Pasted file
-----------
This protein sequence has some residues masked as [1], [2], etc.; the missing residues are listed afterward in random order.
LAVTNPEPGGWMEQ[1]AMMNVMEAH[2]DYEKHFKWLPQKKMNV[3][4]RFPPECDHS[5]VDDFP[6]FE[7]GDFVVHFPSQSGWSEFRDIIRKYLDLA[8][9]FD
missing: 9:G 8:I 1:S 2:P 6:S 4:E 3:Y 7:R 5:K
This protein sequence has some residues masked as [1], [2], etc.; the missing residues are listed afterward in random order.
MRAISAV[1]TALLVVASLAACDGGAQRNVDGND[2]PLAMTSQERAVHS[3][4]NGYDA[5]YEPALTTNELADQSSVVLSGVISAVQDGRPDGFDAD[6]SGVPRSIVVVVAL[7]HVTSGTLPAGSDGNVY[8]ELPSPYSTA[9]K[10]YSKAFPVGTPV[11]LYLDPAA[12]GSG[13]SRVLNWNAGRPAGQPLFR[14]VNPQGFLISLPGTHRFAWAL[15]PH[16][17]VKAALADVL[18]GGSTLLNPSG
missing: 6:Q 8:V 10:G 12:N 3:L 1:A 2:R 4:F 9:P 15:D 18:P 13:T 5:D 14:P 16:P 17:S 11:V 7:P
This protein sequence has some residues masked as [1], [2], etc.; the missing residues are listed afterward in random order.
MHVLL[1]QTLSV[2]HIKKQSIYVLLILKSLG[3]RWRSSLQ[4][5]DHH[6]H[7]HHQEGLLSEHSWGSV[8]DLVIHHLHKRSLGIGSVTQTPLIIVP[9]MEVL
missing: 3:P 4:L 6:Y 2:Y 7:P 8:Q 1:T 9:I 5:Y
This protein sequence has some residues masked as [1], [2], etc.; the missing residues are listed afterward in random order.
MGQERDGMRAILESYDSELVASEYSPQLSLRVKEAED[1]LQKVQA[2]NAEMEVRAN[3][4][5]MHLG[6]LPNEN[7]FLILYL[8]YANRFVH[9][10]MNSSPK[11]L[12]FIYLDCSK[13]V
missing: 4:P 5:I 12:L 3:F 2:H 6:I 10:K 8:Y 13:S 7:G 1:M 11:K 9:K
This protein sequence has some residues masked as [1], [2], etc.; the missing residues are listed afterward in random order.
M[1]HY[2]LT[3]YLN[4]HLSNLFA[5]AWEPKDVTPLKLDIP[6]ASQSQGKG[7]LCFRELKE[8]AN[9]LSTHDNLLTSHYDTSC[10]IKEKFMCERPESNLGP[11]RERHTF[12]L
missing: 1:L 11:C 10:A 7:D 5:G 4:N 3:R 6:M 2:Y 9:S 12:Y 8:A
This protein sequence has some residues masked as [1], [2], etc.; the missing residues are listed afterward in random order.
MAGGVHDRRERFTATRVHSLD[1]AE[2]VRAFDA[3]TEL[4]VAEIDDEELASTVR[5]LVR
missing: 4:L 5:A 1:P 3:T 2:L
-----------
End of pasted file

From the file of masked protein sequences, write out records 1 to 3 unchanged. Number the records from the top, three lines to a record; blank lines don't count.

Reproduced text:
This protein sequence has some residues masked as [1], [2], etc.; the missing residues are listed afterward in random order.
LAVTNPEPGGWMEQ[1]AMMNVMEAH[2]DYEKHFKWLPQKKMNV[3][4]RFPPECDHS[5]VDDFP[6]FE[7]GDFVVHFPSQSGWSEFRDIIRKYLDLA[8][9]FD
missing: 9:G 8:I 1:S 2:P 6:S 4:E 3:Y 7:R 5:K
This protein sequence has some residues masked as [1], [2], etc.; the missing residues are listed afterward in random order.
MRAISAV[1]TALLVVASLAACDGGAQRNVDGND[2]PLAMTSQERAVHS[3][4]NGYDA[5]YEPALTTNELADQSSVVLSGVISAVQDGRPDGFDAD[6]SGVPRSIVVVVAL[7]HVTSGTLPAGSDGNVY[8]ELPSPYSTA[9]K[10]YSKAFPVGTPV[11]LYLDPAA[12]GSG[13]SRVLNWNAGRPAGQPLFR[14]VNPQGFLISLPGTHRFAWAL[15]PH[16][17]VKAALADVL[18]GGSTLLNPSG
missing: 6:Q 8:V 10:G 12:N 3:L 1:A 2:R 4:F 9:P 15:D 18:P 13:T 5:D 14:P 16:P 17:S 11:V 7:P
This protein sequence has some residues masked as [1], [2], etc.; the missing residues are listed afterward in random order.
MHVLL[1]QTLSV[2]HIKKQSIYVLLILKSLG[3]RWRSSLQ[4][5]DHH[6]H[7]HHQEGLLSEHSWGSV[8]DLVIHHLHKRSLGIGSVTQTPLIIVP[9]MEVL
missing: 3:P 4:L 6:Y 2:Y 7:P 8:Q 1:T 9:I 5:Y